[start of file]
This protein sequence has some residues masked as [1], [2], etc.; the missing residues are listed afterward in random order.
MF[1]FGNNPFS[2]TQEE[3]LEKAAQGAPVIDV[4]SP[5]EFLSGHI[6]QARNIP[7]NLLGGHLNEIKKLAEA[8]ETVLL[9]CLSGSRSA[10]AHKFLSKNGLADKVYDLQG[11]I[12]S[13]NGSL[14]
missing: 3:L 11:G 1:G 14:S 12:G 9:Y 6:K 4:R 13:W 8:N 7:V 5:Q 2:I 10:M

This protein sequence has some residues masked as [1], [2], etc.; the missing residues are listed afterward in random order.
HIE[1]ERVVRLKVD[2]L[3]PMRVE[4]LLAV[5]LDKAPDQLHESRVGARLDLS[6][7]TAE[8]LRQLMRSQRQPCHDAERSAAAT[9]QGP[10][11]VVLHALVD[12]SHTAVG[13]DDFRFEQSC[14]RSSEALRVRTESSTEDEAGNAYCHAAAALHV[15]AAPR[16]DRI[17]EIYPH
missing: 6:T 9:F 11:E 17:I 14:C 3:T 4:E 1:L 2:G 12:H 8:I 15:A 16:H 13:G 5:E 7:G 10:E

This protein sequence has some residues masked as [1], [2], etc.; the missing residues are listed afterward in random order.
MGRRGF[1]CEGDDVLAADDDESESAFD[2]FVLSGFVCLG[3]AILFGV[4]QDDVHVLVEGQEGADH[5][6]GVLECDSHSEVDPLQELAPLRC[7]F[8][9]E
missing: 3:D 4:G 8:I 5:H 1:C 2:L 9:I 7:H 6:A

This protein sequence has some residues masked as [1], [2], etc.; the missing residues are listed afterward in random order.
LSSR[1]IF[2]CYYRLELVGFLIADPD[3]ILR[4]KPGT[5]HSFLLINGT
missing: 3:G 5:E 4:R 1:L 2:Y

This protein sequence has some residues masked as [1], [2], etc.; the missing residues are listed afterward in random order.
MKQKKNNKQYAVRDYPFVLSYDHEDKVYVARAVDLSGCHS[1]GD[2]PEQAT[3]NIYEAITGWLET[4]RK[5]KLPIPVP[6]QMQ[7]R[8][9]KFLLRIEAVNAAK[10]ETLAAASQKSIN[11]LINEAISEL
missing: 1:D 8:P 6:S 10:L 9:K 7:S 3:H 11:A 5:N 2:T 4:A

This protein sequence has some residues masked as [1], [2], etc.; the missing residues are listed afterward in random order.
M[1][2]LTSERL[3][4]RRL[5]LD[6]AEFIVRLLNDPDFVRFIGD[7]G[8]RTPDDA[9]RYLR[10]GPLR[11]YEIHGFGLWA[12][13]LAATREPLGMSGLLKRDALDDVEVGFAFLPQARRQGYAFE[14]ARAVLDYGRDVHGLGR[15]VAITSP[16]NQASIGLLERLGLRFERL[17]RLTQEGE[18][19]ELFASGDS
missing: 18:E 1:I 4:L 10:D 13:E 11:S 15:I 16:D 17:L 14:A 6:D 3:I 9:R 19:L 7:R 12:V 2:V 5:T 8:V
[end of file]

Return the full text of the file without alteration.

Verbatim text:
This protein sequence has some residues masked as [1], [2], etc.; the missing residues are listed afterward in random order.
MF[1]FGNNPFS[2]TQEE[3]LEKAAQGAPVIDV[4]SP[5]EFLSGHI[6]QARNIP[7]NLLGGHLNEIKKLAEA[8]ETVLL[9]CLSGSRSA[10]AHKFLSKNGLADKVYDLQG[11]I[12]S[13]NGSL[14]
missing: 3:L 11:G 1:G 14:S 12:G 9:Y 6:K 4:R 13:W 8:N 7:V 5:Q 2:I 10:M

This protein sequence has some residues masked as [1], [2], etc.; the missing residues are listed afterward in random order.
HIE[1]ERVVRLKVD[2]L[3]PMRVE[4]LLAV[5]LDKAPDQLHESRVGARLDLS[6][7]TAE[8]LRQLMRSQRQPCHDAERSAAAT[9]QGP[10][11]VVLHALVD[12]SHTAVG[13]DDFRFEQSC[14]RSSEALRVRTESSTEDEAGNAYCHAAAALHV[15]AAPR[16]DRI[17]EIYPH
missing: 6:T 9:F 11:E 17:I 14:C 3:T 4:E 1:L 2:G 12:H 8:I 15:A 16:H 13:G 5:E 7:G 10:E

This protein sequence has some residues masked as [1], [2], etc.; the missing residues are listed afterward in random order.
MGRRGF[1]CEGDDVLAADDDESESAFD[2]FVLSGFVCLG[3]AILFGV[4]QDDVHVLVEGQEGADH[5][6]GVLECDSHSEVDPLQELAPLRC[7]F[8][9]E
missing: 3:D 4:G 8:I 5:H 1:C 2:L 9:I 7:H 6:A

This protein sequence has some residues masked as [1], [2], etc.; the missing residues are listed afterward in random order.
LSSR[1]IF[2]CYYRLELVGFLIADPD[3]ILR[4]KPGT[5]HSFLLINGT
missing: 3:G 5:E 4:R 1:L 2:Y

This protein sequence has some residues masked as [1], [2], etc.; the missing residues are listed afterward in random order.
MKQKKNNKQYAVRDYPFVLSYDHEDKVYVARAVDLSGCHS[1]GD[2]PEQAT[3]NIYEAITGWLET[4]RK[5]KLPIPVP[6]QMQ[7]R[8][9]KFLLRIEAVNAAK[10]ETLAAASQKSIN[11]LINEAISEL
missing: 1:D 8:P 6:S 10:L 9:K 7:S 3:H 11:A 5:N 2:T 4:A

This protein sequence has some residues masked as [1], [2], etc.; the missing residues are listed afterward in random order.
M[1][2]LTSERL[3][4]RRL[5]LD[6]AEFIVRLLNDPDFVRFIGD[7]G[8]RTPDDA[9]RYLR[10]GPLR[11]YEIHGFGLWA[12][13]LAATREPLGMSGLLKRDALDDVEVGFAFLPQARRQGYAFE[14]ARAVLDYGRDVHGLGR[15]VAITSP[16]NQASIGLLERLGLRFERL[17]RLTQEGE[18][19]ELFASGDS
missing: 18:E 1:I 4:L 10:D 13:E 11:S 15:I 16:D 17:L 14:A 6:D 3:I 9:R 19:L 7:R 12:V 2:V 5:T 8:V